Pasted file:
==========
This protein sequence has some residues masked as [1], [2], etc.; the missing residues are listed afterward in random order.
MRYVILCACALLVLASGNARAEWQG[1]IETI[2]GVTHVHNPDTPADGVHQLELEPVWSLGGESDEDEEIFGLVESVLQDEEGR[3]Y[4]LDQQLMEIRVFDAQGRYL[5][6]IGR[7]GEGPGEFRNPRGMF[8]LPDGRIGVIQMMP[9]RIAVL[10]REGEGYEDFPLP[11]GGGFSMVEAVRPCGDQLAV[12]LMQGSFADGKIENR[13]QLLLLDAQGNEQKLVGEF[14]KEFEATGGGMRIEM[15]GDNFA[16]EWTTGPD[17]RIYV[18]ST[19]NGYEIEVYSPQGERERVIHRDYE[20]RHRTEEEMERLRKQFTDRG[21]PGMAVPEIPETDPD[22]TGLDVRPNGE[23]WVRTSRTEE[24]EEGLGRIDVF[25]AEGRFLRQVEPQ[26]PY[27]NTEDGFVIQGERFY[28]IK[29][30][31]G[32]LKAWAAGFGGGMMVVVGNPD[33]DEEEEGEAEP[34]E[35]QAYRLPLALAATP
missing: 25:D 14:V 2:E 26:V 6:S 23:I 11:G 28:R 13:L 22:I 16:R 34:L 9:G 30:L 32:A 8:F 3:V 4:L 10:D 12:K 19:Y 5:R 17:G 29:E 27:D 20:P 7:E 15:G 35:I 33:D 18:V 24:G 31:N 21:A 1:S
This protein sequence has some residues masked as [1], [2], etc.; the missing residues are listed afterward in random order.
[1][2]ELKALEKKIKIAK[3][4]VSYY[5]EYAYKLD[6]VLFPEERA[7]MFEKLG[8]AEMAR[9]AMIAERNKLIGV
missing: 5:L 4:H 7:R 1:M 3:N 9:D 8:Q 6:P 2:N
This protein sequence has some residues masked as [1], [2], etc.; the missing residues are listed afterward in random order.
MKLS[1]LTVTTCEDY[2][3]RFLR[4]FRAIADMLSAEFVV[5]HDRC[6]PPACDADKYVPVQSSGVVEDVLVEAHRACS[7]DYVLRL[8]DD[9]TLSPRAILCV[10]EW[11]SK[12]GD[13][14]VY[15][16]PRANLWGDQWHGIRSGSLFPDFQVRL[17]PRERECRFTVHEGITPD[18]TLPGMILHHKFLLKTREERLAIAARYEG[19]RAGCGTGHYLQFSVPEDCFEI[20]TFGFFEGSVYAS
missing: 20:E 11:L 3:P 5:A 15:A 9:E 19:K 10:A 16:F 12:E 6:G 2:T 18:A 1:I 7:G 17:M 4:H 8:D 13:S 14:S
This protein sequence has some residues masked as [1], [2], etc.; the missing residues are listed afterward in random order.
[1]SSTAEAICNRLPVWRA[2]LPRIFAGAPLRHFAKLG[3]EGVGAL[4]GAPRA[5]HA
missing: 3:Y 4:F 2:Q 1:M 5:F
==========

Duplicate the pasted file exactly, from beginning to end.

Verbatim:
This protein sequence has some residues masked as [1], [2], etc.; the missing residues are listed afterward in random order.
MRYVILCACALLVLASGNARAEWQG[1]IETI[2]GVTHVHNPDTPADGVHQLELEPVWSLGGESDEDEEIFGLVESVLQDEEGR[3]Y[4]LDQQLMEIRVFDAQGRYL[5][6]IGR[7]GEGPGEFRNPRGMF[8]LPDGRIGVIQMMP[9]RIAVL[10]REGEGYEDFPLP[11]GGGFSMVEAVRPCGDQLAV[12]LMQGSFADGKIENR[13]QLLLLDAQGNEQKLVGEF[14]KEFEATGGGMRIEM[15]GDNFA[16]EWTTGPD[17]RIYV[18]ST[19]NGYEIEVYSPQGERERVIHRDYE[20]RHRTEEEMERLRKQFTDRG[21]PGMAVPEIPETDPD[22]TGLDVRPNGE[23]WVRTSRTEE[24]EEGLGRIDVF[25]AEGRFLRQVEPQ[26]PY[27]NTEDGFVIQGERFY[28]IK[29][30][31]G[32]LKAWAAGFGGGMMVVVGNPD[33]DEEEEGEAEP[34]E[35]QAYRLPLALAATP
missing: 25:D 14:V 2:E 26:V 6:S 23:I 11:G 28:R 13:L 22:I 16:R 34:L 9:G 30:L 32:A 8:F 3:V 4:L 10:D 12:K 19:Y 5:R 17:G 29:E 27:D 20:P 7:E 15:G 35:I 33:D 18:V 24:G 31:N 21:A 1:S
This protein sequence has some residues masked as [1], [2], etc.; the missing residues are listed afterward in random order.
[1][2]ELKALEKKIKIAK[3][4]VSYY[5]EYAYKLD[6]VLFPEERA[7]MFEKLG[8]AEMAR[9]AMIAERNKLIGV
missing: 5:L 4:H 7:R 1:M 3:N 9:D 8:Q 6:P 2:N
This protein sequence has some residues masked as [1], [2], etc.; the missing residues are listed afterward in random order.
MKLS[1]LTVTTCEDY[2][3]RFLR[4]FRAIADMLSAEFVV[5]HDRC[6]PPACDADKYVPVQSSGVVEDVLVEAHRACS[7]DYVLRL[8]DD[9]TLSPRAILCV[10]EW[11]SK[12]GD[13][14]VY[15][16]PRANLWGDQWHGIRSGSLFPDFQVRL[17]PRERECRFTVHEGITPD[18]TLPGMILHHKFLLKTREERLAIAARYEG[19]RAGCGTGHYLQFSVPEDCFEI[20]TFGFFEGSVYAS
missing: 20:E 11:L 3:P 5:A 15:A 9:E 19:K 10:A 16:F 12:E 6:G 2:T 18:A 1:I 7:G 17:M 4:H 8:D 13:S 14:S
This protein sequence has some residues masked as [1], [2], etc.; the missing residues are listed afterward in random order.
[1]SSTAEAICNRLPVWRA[2]LPRIFAGAPLRHFAKLG[3]EGVGAL[4]GAPRA[5]HA
missing: 3:Y 4:F 2:Q 1:M 5:F